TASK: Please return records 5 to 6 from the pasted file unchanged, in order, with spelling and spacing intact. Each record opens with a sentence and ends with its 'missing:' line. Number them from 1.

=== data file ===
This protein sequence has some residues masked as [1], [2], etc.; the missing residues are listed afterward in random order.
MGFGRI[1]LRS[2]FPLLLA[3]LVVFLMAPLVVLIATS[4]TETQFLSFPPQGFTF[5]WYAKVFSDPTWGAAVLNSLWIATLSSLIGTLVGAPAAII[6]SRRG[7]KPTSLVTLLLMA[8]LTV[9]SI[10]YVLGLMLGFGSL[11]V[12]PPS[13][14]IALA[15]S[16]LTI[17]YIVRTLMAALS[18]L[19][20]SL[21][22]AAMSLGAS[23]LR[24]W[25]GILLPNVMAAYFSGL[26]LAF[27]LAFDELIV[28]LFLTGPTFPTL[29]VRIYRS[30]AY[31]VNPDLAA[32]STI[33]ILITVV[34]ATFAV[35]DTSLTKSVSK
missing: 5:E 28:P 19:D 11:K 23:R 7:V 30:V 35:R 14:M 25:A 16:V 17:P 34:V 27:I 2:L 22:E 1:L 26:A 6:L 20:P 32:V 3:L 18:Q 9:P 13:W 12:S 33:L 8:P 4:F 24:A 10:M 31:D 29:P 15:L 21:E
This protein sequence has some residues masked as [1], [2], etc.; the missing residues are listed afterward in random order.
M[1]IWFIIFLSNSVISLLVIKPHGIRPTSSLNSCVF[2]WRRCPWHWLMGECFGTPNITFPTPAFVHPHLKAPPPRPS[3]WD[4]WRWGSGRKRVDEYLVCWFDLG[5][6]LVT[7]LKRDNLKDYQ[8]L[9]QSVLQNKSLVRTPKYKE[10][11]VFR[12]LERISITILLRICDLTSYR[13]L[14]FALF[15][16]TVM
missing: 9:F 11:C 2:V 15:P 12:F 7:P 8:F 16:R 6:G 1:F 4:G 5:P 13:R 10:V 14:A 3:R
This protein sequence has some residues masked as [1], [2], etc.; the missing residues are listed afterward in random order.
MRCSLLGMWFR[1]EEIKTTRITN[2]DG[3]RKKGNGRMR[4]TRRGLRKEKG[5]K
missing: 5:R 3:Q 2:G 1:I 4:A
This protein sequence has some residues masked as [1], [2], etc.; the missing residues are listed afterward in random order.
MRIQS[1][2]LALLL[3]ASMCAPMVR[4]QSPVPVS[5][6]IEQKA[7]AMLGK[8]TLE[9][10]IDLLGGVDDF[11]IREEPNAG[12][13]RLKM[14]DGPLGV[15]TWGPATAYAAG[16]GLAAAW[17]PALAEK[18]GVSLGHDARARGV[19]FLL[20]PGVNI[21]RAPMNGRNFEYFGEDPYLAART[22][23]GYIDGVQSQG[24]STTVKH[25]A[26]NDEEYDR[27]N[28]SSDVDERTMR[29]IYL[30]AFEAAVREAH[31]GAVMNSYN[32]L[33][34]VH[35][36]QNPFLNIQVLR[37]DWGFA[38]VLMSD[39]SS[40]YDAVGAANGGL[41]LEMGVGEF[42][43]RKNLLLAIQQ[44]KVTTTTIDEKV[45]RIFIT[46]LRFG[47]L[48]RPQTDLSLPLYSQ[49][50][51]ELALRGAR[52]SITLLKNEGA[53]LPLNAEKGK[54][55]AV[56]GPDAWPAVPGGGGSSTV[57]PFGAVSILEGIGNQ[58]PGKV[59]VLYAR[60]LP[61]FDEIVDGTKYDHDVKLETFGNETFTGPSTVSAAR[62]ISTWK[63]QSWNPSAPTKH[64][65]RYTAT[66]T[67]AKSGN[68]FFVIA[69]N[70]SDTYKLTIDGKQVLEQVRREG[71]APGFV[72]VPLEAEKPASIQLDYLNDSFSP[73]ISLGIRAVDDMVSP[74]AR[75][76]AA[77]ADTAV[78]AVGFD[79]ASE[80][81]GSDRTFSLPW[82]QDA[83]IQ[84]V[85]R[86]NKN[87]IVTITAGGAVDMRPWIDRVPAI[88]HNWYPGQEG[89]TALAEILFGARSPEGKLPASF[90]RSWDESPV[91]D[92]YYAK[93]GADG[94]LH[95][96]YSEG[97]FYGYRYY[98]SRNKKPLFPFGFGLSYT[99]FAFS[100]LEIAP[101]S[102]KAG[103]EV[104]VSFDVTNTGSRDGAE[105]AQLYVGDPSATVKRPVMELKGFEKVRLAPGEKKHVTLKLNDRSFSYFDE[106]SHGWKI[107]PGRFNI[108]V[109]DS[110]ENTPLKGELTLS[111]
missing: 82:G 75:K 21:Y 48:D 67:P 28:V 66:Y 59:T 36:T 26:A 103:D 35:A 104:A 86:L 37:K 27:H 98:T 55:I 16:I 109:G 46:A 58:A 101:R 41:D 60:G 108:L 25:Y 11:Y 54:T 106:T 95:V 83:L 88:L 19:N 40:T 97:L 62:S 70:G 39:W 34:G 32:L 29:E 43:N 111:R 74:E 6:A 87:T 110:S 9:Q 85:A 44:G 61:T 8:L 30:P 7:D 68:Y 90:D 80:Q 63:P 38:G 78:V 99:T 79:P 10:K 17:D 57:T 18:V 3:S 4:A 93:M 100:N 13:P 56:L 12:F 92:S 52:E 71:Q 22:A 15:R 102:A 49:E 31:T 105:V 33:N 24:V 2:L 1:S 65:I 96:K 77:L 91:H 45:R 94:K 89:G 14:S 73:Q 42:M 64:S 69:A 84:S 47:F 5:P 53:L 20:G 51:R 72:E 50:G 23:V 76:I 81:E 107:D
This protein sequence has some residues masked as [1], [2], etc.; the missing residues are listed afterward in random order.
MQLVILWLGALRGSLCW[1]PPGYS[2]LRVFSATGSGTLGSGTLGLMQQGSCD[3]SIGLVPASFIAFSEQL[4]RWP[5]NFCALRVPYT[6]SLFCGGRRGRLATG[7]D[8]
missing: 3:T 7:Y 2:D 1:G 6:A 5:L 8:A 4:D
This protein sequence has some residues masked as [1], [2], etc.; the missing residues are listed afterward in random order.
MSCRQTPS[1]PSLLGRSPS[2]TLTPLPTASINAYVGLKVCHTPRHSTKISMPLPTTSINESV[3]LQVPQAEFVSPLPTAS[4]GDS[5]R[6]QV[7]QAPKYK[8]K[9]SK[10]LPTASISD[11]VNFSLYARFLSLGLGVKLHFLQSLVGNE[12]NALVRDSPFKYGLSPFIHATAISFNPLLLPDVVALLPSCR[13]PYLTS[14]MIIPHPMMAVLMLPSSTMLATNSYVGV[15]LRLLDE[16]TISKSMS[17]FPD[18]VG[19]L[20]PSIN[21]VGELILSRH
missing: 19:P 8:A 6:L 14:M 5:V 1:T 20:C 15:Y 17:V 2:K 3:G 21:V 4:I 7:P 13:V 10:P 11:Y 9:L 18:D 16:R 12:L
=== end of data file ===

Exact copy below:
This protein sequence has some residues masked as [1], [2], etc.; the missing residues are listed afterward in random order.
MQLVILWLGALRGSLCW[1]PPGYS[2]LRVFSATGSGTLGSGTLGLMQQGSCD[3]SIGLVPASFIAFSEQL[4]RWP[5]NFCALRVPYT[6]SLFCGGRRGRLATG[7]D[8]
missing: 3:T 7:Y 2:D 1:G 6:A 5:L 8:A 4:D
This protein sequence has some residues masked as [1], [2], etc.; the missing residues are listed afterward in random order.
MSCRQTPS[1]PSLLGRSPS[2]TLTPLPTASINAYVGLKVCHTPRHSTKISMPLPTTSINESV[3]LQVPQAEFVSPLPTAS[4]GDS[5]R[6]QV[7]QAPKYK[8]K[9]SK[10]LPTASISD[11]VNFSLYARFLSLGLGVKLHFLQSLVGNE[12]NALVRDSPFKYGLSPFIHATAISFNPLLLPDVVALLPSCR[13]PYLTS[14]MIIPHPMMAVLMLPSSTMLATNSYVGV[15]LRLLDE[16]TISKSMS[17]FPD[18]VG[19]L[20]PSIN[21]VGELILSRH
missing: 19:P 8:A 6:L 14:M 5:V 1:T 20:C 15:Y 17:V 2:K 3:G 21:V 4:I 7:P 13:V 10:P 11:Y 9:L 18:D 16:R 12:L